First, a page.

The Enlightenment World offers an informed, comprehensive and up-to-date analysis of the European Enlightenment (c. 1720-1800) as both an historical epoch and a cultural formation. This prestigious collection begins with the intellectual origins of the Enlightenment, and spans early formations up to both contemporary and modern critics of the Enlightenment. The chapters, written by leading international experts, represent the most cutting-edge research within the field and include: The High Enlightenment Polite Culture and the Arts Reforming the World Material and Pop Culture Transformations and Exploration. Covering topics as diverse as government, fashion, craftsmen and artisans, philanthropy, cross-cultural encounters, feminism, censorship, science and education, this volume will provide essential reading for all students of the Enlightenment.

Mary Shelley
  • Language: en
  • Pages: 192

Mary Shelley

Mary Shelley reappraises the significance of Frankenstein alongside other works by Shelley which could be considered to revise the significance and fluctuating meanings of ‘Gothic’ during the Romantic period. It offers scholarly, fresh readings of the 1818 and 1831 editions of Frankenstein, as well as chapters upon the fiction that Shelley composed in between both editions, and during the same decade as its second edition. In its broader examination of Mary Shelley’s work, this study is the first of its kind within the field of Gothic studies. Alongside sustained explorations of Frankenstein, Matilda, Valperga and The Last Man, the volume Mary Shelley reappraises some of the shorter essays and tales that the author composed for contemporary magazines. Angela Wright argues that the time is now right for a re-examination of the extent to which Shelley participated in and redirected the Gothic tradition.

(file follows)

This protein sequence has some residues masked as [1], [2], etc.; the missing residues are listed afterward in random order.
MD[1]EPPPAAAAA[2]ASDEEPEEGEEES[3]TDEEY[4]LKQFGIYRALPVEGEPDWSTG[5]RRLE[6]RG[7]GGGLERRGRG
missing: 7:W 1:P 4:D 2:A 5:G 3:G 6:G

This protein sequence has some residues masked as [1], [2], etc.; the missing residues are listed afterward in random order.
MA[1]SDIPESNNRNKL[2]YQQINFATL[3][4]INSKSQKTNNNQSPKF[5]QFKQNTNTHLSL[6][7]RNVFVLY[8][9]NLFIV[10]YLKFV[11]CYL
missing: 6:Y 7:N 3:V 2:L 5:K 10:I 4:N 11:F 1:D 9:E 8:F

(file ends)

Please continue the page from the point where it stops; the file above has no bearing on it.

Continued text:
Imagining the East
  • Language: en
  • Pages: 396

Imagining the East

The Theosophical Society (est. 1875 in New York by H. P. Blavatsky, H. S. Olcott and others) is increasingly becoming recognized for its influential role in shaping the alternative new religious and cultural landscape of the late nineteenth and the twentieth century, especially as an early promoter of interest in Indian and Tibetan religions and philosophies. Despite this increasing awareness, many of the central questions relating to the early Theosophical Society and the East remain largely unexplored. This book is the first scholarly anthology dedicated to this topic. It offers many new details about the study of Theosophy in the history of modern religions and Western esotericism. The es...

Liberty's Apostle - Richard Price, His Life and Times
  • Language: en
  • Pages: 368

Liberty's Apostle - Richard Price, His Life and Times

Born in the village of Llangeinor, near Bridgend in south Wales, Richard Price (1723–91) was, to his contemporaries, an apostle of liberty, an enemy to tyranny and a great benefactor of the human race. His friend Benjamin Franklin described aspects of his work as ‘the foremost production of human understanding that this century has afforded us’. A supporter of the American and French Revolutions, Price corresponded with the likes of Jefferson, Adams, Washington, Mirabeau and Condorcet. In November 1789 he publicly welcomed the start of the French Revolution and thus inspired not only Edmund Burke to write his rebuttal in Reflections on the Revolution in France, but also the Revolution ...

History and Philosophy of the Life Sciences
  • Language: en

History and Philosophy of the Life Sciences

  • Type: Book
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  • Published: 2008
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  • Publisher: Unknown